Friday, May 14, 2010
Nora Delaney on Henri Cole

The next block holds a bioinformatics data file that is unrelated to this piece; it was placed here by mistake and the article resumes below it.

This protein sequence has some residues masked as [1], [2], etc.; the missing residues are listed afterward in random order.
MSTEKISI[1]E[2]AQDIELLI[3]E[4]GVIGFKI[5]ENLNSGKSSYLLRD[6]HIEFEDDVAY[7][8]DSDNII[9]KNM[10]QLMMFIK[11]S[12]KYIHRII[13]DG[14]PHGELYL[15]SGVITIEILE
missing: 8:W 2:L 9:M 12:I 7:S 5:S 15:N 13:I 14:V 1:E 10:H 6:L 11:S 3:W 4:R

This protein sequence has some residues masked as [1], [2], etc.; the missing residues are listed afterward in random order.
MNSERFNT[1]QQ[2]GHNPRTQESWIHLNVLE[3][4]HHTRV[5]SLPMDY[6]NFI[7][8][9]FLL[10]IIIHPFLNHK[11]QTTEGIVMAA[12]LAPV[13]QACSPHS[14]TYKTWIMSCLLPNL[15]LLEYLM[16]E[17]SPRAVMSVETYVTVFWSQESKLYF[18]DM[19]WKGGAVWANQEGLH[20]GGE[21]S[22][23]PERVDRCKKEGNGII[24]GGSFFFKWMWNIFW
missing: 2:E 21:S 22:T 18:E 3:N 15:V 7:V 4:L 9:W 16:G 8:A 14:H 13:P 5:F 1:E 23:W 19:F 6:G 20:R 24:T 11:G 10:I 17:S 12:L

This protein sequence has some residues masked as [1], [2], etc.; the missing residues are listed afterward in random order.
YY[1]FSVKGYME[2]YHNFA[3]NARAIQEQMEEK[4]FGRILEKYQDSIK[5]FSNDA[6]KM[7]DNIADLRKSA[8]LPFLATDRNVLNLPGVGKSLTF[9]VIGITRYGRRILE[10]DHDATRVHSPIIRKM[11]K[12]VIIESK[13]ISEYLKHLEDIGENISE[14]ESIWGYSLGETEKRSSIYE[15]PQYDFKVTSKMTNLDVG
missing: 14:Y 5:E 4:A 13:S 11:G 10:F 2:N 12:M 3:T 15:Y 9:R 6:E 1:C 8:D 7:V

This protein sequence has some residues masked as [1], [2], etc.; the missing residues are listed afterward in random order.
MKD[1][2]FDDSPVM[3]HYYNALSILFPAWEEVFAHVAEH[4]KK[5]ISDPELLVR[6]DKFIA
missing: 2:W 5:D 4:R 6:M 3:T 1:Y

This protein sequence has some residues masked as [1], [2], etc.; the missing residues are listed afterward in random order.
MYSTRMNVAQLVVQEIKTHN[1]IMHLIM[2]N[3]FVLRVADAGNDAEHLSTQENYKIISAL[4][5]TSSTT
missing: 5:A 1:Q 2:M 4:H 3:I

It is in the later poems that Cole takes the greater risks as a poet; poems which are also his most successful. They attempt to capture fully internal thought, almost pre-cognition – ideas and feelings that exist in the individual before language enters the picture. These poems are dynamic rather than photo-static, and they are ultimately more revealing – and more moving – than his earlier poems. No matter how precisely Cole’s early books paint childhood vignettes of the boy and his mother watching soldiers, or the boy snooping through his father’s jewelry, these works do not grapple with emotion and intellect as successfully as the more daring self-portraits in Middle Earth and Blackbird and Wolf.